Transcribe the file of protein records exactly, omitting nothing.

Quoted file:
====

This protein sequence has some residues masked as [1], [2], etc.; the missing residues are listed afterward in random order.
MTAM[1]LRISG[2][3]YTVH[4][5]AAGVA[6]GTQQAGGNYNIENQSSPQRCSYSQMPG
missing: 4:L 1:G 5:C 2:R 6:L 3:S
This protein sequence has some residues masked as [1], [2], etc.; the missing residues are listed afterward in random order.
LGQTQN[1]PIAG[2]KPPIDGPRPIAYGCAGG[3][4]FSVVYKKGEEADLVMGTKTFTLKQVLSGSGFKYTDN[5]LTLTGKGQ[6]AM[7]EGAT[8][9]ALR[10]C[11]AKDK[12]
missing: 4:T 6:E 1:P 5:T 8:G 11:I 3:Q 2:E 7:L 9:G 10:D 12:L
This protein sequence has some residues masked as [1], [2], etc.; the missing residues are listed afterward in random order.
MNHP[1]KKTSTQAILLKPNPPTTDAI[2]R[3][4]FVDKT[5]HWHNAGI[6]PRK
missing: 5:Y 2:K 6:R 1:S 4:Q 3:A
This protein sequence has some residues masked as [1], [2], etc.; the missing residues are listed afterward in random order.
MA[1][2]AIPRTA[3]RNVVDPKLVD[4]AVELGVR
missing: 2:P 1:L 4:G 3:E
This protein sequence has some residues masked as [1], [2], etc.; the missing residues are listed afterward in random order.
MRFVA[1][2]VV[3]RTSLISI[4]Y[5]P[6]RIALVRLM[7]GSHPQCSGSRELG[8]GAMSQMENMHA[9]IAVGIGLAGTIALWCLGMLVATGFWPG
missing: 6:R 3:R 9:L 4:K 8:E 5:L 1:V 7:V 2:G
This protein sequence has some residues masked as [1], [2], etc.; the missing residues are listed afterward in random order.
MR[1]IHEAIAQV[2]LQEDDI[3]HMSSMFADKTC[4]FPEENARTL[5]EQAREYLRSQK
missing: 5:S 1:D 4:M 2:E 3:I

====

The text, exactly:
This protein sequence has some residues masked as [1], [2], etc.; the missing residues are listed afterward in random order.
MTAM[1]LRISG[2][3]YTVH[4][5]AAGVA[6]GTQQAGGNYNIENQSSPQRCSYSQMPG
missing: 4:L 1:G 5:C 2:R 6:L 3:S
This protein sequence has some residues masked as [1], [2], etc.; the missing residues are listed afterward in random order.
LGQTQN[1]PIAG[2]KPPIDGPRPIAYGCAGG[3][4]FSVVYKKGEEADLVMGTKTFTLKQVLSGSGFKYTDN[5]LTLTGKGQ[6]AM[7]EGAT[8][9]ALR[10]C[11]AKDK[12]
missing: 4:T 6:E 1:P 5:T 8:G 11:I 3:Q 2:E 7:L 9:G 10:D 12:L
This protein sequence has some residues masked as [1], [2], etc.; the missing residues are listed afterward in random order.
MNHP[1]KKTSTQAILLKPNPPTTDAI[2]R[3][4]FVDKT[5]HWHNAGI[6]PRK
missing: 5:Y 2:K 6:R 1:S 4:Q 3:A
This protein sequence has some residues masked as [1], [2], etc.; the missing residues are listed afterward in random order.
MA[1][2]AIPRTA[3]RNVVDPKLVD[4]AVELGVR
missing: 2:P 1:L 4:G 3:E
This protein sequence has some residues masked as [1], [2], etc.; the missing residues are listed afterward in random order.
MRFVA[1][2]VV[3]RTSLISI[4]Y[5]P[6]RIALVRLM[7]GSHPQCSGSRELG[8]GAMSQMENMHA[9]IAVGIGLAGTIALWCLGMLVATGFWPG
missing: 6:R 3:R 9:L 4:K 8:E 5:L 1:V 7:V 2:G
This protein sequence has some residues masked as [1], [2], etc.; the missing residues are listed afterward in random order.
MR[1]IHEAIAQV[2]LQEDDI[3]HMSSMFADKTC[4]FPEENARTL[5]EQAREYLRSQK
missing: 5:S 1:D 4:M 2:E 3:I